The Texas Supreme Court upheld the constitutionality of compulsory vaccination laws in 1972. At that time, the Texas statute (T.E.C. 2.09) authorized two exceptions. Children had to be vaccinated before attending public school unless their parents provided 1) an affidavit from a doctor citing medical concerns; or 2) an affidavit signed by the parent, stating that the requirement “conflicts with the tenets and practice of a recognized church or religious denomination of which the applicant is an adherent or member.”

There was no “conscientious objector” exemption, as there is now. Current law allows an exemption if the parent presents an affidavit citing “reasons of conscience, including a religious belief.” T.E.C. 38.001(c).

If Mr. Itz could have cited “reasons of conscience” he would have won his case against the Fredericksburg ISD. Mr. Itz stated that his daughter had contracted hepatitis as a result of a diphtheria shot. He believed that vaccination is harmful to the health. But he provided neither a medical affidavit, nor a religious one.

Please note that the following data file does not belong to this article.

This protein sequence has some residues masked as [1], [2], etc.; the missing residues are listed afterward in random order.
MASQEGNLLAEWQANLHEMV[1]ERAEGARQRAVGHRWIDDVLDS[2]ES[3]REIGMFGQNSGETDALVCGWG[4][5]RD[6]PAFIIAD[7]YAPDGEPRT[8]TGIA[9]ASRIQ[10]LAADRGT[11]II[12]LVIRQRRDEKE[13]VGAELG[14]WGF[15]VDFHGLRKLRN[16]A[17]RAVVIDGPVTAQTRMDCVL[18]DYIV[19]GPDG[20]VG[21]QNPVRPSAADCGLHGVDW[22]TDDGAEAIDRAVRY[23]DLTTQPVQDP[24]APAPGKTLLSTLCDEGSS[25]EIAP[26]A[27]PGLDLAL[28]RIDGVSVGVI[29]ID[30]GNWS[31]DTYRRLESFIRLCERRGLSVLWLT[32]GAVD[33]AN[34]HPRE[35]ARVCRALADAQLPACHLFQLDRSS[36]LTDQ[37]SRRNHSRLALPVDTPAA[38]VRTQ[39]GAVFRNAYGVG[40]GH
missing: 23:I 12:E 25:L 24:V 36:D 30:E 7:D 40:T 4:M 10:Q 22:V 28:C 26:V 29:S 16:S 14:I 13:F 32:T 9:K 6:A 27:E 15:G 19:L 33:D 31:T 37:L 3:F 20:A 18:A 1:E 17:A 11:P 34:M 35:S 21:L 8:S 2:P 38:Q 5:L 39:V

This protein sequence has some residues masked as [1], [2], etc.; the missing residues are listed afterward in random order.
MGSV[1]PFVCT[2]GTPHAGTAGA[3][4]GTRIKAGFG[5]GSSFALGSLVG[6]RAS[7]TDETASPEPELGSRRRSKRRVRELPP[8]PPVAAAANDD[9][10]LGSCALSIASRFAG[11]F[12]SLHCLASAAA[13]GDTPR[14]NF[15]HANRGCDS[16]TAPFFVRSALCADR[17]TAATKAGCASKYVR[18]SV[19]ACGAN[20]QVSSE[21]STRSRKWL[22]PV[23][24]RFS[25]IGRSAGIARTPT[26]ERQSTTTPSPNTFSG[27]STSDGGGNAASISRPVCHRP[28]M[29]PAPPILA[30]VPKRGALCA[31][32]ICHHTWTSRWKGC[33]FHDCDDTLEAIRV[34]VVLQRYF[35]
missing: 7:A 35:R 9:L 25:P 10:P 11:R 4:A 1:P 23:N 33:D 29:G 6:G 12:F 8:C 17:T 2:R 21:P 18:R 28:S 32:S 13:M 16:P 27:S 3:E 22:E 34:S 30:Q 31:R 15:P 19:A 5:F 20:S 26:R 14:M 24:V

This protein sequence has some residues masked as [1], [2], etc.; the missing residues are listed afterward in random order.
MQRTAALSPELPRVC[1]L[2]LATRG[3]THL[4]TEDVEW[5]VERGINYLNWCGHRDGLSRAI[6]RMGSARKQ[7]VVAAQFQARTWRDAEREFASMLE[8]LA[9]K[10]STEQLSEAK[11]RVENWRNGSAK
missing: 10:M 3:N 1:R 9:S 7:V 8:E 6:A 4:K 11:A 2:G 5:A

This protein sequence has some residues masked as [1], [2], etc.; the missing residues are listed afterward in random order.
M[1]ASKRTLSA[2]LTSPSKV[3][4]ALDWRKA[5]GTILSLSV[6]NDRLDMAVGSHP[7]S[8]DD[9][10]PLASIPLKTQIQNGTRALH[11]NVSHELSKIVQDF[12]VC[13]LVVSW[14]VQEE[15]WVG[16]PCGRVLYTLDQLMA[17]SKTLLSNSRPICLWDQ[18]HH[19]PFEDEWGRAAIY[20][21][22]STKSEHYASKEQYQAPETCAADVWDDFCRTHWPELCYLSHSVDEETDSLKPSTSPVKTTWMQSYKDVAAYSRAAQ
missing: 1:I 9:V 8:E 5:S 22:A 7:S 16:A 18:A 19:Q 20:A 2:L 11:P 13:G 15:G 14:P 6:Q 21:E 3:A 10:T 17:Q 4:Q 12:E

In its short opinion, the Texas Supreme Court noted that objections to vaccination had a long and distinguished pedigree in this country. Ben Franklin opposed compulsory inoculations in 1721. George Clinton, colonial governor of New York, forbade inoculations against smallpox in New York City in 1747. Mr. Itz cited these historical precedents in support of his argument that inoculation is “an assault upon one’s body by invidious impregnation with bacteria that is cruel and unusual punishment.” He claimed that mandatory vaccination “interferes with parental control and decisions relating to the health of their children” and “interferes with their children’s constitutional right to a public free education.” In fact, Itz asserted, “Vaccination by compulsion is one of the greatest crimes today, and it is being committed by the Legislature of the State of Texas disguised as Education Code 2.09.”

The Court did not buy it. It asserted that “a much more enlightened view” had emerged. That view—that immunization is necessary to stop the spread of infectious disease—had, even by 1972, been adopted by “a great majority of the states.” The Court noted that “these statutes were the subject of frequent attack in the early years of the century and were universally upheld as proper exercises of the police power for the protection of the health and safety of the citizenry.”

Therefore, the Court concluded, the statute was constitutional. The case of Itz v. Penick was decided by the Texas Supreme Court on January 17, 1973. It can be found at 493. S.W.2d 506.